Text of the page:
I think I was hopping from side to side, frantically worrying about Jim and simultaneously searching for a solution. It was then I saw and had a ‘light bulb’ moment all at the same time. Just the other side of the bridge was a fallen tree, so armed with trusty Swiss Army Knife (it’s got a saw blade) I sawed a large branch off and gave it to Jim.
So with a five foot drop into three feet of freezing water, Jim went fishing again and managed by some divine intervention, given his eyesight, hooked the axe out of the water!
Jim said ‘right its off to Three Tarns’, so we followed the path that was just visible through the ever deepening snow in the direction of Hell Gill. Well named, it looked terrifying, deep, black and dangerous. Jim got his map out, I should have known, ‘Hell Gill’s on the right’ I said. ‘Yes, if we follow the beck we’ll get to Three Tarns. What neither of us noticed and the snow had obliterated the path was that Hell Gill was right angles to where we were and the path went up along side it!
An hour and much uphill later we checked the GPS, which is clipped to the left hand strap of my rucksack, so not invisible. Stopping in nine inches of snow we discovered we had followed the wrong beck and were climbing a slope of Crinkle Crags. Some expletives later, we cleared the snow and decided to test the shelter where we were.
Being a typical bloke, reading the instructions or practising before we went out had not hit Jim’ s radar, so on a sloping snow covered slope we tried to get side by side into a 2/3 man shelter.
‘I’ve never been this intimate with a man before’ said Jim. ‘Cuddle up’ says I, ‘you’re nice and warm’. Well it was better than suffering the snow which was still falling and it felt warm enough inside to eat our butties without gloves. Mick told me a couple of days later that we should have been sitting facing each other, a bit difficult on a slope. Ah well, next time!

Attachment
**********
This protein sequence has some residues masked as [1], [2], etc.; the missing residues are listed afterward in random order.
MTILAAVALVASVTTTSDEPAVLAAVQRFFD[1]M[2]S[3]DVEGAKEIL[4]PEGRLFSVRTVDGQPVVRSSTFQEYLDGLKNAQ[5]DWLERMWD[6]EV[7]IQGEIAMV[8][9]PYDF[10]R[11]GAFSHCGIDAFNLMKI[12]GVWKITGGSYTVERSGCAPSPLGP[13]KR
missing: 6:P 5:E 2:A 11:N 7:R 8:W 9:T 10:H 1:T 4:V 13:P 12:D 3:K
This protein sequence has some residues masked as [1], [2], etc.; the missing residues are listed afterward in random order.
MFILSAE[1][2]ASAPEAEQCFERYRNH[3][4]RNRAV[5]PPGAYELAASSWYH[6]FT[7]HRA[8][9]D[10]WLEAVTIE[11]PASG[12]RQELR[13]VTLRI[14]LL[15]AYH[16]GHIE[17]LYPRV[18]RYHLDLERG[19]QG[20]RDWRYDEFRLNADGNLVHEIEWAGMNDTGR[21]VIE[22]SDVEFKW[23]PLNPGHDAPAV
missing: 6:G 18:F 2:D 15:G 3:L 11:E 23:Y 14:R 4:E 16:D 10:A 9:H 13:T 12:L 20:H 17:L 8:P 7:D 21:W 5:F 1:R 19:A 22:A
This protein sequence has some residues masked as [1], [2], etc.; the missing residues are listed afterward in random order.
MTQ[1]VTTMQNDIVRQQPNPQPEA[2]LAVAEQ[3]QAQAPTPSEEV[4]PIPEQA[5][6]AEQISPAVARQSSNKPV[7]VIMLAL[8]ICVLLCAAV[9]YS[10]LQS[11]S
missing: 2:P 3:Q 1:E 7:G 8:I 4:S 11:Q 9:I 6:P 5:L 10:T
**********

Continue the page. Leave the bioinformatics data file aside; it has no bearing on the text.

Suitably chastened we retraced our steps to Langdale and on reaching Stool End Farm put some money in the Air Ambulance bucket, we’d had a near miss and insurance is good!
We’d been out for five and a half hours in rubbish weather, got lost twice, rescued an ice axe and failed miserably to stick to the ‘best practice’ for navigation. Lesson learnt, but I can’t help grinning, it keeps you ALIVE! Perhaps that’s why we do it and sometimes we get lucky and sometimes we don’t.
PS: Jim’s Altbergs passed the test(dry feet!)
by Silverhill » Sun Feb 24, 2013 9:51 pm
by SusieThePensioner » Sun Feb 24, 2013 10:29 pm
by Phooooey » Mon Feb 25, 2013 1:16 am
by DaveB1 » Mon Feb 25, 2013 10:54 pm
SusieThePensioner wrote:That could've been disastrous but, fortunately, not!! However, I did laugh, particularly at the two of you sat in the shelter I loved the photos as well
Thanks Susie, The bivvy was, on reflection, hilarious; although at the time Jim thought he'd wasted his money a serious crime in his book!
Phooooey wrote:You two must be related to myself and walking mate John. We've made all the wrong decisions in snow, particularly above Ullswater, and returned to tell the tale much, much later than planned. Ice fishing and fell walking are not normally good bed fellows !!
I always knew there were folk as daft as us, Phoooey, just glad we got away with it!
Silverhill wrote:You need a sense of humour for a day like that! Very entertaining report (Also glad nothing untoward happened).
Thanks Silverhill, still alive to talk about it and may be a bit wiser? (Although I doubt that )
by johnkaysleftleg » Wed Feb 27, 2013 8:06 pm
by ChrisW » Mon Mar 11, 2013 7:56 pm